1. Book review ‘From Ouch to Oops’: Road to recovery

Book review ‘From Ouch to Oops’: Road to recovery

From Ouch to Oops is a humorous narrative of how a high-flying corporate executive battled an incurable autoimmune disorder at the peak of his career

By: | Published: January 25, 2015 12:21 AM

From Ouch to Oops
Ram G Vallath
HarperCollins
R149
Pp 152

RAM G Vallath has a whacky sense of humour. After every chapter in his new book, From Ouch to Oops, he has provided a small box on things he learnt from that part of his life. One of these boxes read: “It is incredibly stupid to tell a girl you are madly in love with her if you have only ever spoken three sentences to her.” Maybe it’s this quality of his that helped him overcome chronic inflammatory demyelinating polyneuropathy (CIDP), a crippling autoimmune disorder.

In a rollercoaster career spanning 17 years and counting, Vallath worked with companies such as Titan, Airtel, HP and Dell before he was diagnosed with the disorder in 2001. He later turned to writing, debuting with a humorous science-fantasy novel called Oops The Mighty Gurgle. His inspirational talk, ‘Find Your Own Oops in Life’, has been heard by thousands of corporate employees, making them laugh even while imparting life-changing lessons.

From Ouch to Oops is the story of his life—a boy from Kerala who went to the Indian Institute of Technology, Madras, lost track of his life by veering towards alcohol, but later found his mojo in management.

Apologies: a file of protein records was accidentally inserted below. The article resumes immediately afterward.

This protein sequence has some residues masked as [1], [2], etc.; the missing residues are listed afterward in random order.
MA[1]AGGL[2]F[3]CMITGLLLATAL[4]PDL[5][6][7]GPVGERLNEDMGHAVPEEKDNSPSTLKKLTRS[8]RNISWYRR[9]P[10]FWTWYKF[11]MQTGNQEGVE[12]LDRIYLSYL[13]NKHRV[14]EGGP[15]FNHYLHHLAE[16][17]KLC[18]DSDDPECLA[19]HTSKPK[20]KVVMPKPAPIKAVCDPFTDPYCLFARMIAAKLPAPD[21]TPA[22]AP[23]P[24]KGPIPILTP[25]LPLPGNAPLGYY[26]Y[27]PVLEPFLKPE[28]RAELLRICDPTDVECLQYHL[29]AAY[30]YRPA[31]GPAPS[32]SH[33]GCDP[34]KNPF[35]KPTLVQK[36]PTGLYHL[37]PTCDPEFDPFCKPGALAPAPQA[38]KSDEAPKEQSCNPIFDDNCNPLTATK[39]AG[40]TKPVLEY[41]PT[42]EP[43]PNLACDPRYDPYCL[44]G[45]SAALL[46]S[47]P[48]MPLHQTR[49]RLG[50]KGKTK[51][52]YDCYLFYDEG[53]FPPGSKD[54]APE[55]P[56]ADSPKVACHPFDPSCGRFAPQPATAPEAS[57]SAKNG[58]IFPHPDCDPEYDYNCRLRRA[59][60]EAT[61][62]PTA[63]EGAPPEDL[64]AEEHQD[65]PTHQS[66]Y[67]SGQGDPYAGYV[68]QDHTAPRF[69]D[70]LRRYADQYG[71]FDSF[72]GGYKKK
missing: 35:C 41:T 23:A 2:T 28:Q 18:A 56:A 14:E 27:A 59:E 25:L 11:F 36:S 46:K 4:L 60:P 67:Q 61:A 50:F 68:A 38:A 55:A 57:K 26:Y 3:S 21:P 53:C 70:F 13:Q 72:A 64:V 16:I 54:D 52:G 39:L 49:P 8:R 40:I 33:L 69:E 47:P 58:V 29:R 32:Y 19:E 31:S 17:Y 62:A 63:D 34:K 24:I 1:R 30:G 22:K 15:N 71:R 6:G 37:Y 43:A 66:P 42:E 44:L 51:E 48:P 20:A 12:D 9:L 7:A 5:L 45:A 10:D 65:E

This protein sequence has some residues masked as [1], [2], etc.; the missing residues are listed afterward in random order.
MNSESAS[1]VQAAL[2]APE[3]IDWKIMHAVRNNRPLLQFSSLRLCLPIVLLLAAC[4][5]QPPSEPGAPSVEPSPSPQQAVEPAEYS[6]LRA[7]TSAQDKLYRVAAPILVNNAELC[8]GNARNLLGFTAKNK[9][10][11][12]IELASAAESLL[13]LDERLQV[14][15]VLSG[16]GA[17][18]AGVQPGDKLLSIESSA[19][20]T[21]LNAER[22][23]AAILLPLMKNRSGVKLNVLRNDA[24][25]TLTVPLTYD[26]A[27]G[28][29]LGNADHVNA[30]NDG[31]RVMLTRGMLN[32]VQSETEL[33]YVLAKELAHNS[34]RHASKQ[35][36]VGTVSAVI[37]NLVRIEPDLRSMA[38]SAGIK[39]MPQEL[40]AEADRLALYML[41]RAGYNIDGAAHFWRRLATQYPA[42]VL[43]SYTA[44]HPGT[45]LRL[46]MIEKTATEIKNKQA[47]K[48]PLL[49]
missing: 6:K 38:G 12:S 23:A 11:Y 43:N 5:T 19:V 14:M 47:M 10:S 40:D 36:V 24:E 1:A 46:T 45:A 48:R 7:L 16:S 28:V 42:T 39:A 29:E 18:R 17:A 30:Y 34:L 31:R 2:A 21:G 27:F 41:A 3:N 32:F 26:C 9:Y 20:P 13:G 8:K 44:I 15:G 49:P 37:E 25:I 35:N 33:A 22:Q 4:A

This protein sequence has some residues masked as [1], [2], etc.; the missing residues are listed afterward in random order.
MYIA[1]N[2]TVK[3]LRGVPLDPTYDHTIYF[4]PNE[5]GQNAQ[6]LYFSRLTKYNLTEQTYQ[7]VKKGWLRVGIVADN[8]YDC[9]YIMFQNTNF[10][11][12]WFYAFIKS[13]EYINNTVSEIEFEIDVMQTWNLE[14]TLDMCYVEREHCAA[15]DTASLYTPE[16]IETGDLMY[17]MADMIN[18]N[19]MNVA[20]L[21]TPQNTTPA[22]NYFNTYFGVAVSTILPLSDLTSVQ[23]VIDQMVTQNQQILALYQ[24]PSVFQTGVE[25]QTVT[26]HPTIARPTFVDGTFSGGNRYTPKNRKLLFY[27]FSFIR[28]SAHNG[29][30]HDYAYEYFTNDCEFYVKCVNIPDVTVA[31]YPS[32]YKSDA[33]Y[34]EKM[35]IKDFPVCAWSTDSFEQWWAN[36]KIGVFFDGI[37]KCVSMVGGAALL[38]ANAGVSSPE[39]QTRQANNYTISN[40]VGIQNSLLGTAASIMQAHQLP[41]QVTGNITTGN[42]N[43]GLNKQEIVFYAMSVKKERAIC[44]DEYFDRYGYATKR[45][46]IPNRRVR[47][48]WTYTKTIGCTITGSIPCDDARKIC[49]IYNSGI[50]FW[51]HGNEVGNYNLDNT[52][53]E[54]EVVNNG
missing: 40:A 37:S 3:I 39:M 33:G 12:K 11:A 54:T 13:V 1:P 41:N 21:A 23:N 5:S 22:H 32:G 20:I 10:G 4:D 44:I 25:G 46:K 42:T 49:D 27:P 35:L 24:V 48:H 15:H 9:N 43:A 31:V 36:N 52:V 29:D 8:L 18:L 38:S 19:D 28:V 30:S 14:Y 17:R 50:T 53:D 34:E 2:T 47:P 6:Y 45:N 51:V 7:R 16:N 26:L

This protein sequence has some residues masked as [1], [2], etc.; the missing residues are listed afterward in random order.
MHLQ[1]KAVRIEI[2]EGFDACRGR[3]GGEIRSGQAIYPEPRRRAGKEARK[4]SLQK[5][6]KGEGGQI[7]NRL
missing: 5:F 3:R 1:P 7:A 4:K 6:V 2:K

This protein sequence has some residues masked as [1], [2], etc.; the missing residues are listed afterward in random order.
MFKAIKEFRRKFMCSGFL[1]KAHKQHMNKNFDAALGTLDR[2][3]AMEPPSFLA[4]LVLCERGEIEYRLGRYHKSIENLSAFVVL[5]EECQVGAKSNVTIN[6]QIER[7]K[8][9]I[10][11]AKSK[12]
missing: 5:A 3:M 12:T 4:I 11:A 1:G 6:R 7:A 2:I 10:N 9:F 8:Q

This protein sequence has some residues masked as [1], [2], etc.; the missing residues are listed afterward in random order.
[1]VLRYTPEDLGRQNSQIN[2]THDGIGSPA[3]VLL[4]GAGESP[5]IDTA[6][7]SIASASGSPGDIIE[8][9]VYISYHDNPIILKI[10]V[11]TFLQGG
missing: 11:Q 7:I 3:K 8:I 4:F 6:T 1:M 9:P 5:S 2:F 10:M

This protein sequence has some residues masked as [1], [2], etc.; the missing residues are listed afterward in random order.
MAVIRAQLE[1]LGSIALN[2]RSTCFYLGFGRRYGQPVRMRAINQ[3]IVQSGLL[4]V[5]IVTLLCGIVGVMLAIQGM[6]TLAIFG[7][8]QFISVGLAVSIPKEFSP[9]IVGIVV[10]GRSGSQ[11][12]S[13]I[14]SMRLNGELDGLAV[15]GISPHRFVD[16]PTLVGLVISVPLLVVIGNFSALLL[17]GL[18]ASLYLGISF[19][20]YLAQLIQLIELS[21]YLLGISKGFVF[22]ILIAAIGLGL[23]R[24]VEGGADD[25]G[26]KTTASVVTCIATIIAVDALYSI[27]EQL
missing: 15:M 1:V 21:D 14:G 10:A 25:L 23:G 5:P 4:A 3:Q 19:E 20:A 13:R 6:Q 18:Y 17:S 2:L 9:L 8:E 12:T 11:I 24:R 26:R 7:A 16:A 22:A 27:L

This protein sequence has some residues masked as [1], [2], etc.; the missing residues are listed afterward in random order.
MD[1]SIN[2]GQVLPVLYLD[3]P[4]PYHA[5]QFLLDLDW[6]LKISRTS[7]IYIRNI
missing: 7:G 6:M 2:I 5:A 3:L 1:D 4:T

Born into a middle-class household, Vallath was diagnosed with the autoimmune disorder at the age of 33 years. Over the next 10 years, even as he grappled with his deteriorating health, he continued to hold tough and complex jobs, spreading cheer and humour wherever he went.
In From Ouch to Oops, Vallath’s narrative is honest and often brutal, especially when he describes his own follies. In 20 very precise chapters, he touches upon every aspect of his life, from his childhood and his tenure at IIT Madras to managing people, as well as an illness.

The disorder, which started with tremors in his hands and a deterioration of balance, worsened rapidly, leading to the weakening of muscles and loss of dexterity in his fingers. He was even asked to quit his job at HP during his illness.

Vallath, while researching on his ailment online, came across a clinical trial being conducted at Northwestern Memorial Hospital in Chicago for a treatment called Autologous Nonmyeloablative Hematopoietic Stem Cell transplant. The researchers were looking for patients who had been suffering from CIDP. Vallath enrolled for it and was successfully cured.

In his quest for improved fitness, Vallath lost 12 kg after the treatment and even taught himself swimming with the help of instructional videos on YouTube. To sum it up, Vallath’s book provides an extraordinary account of his life.

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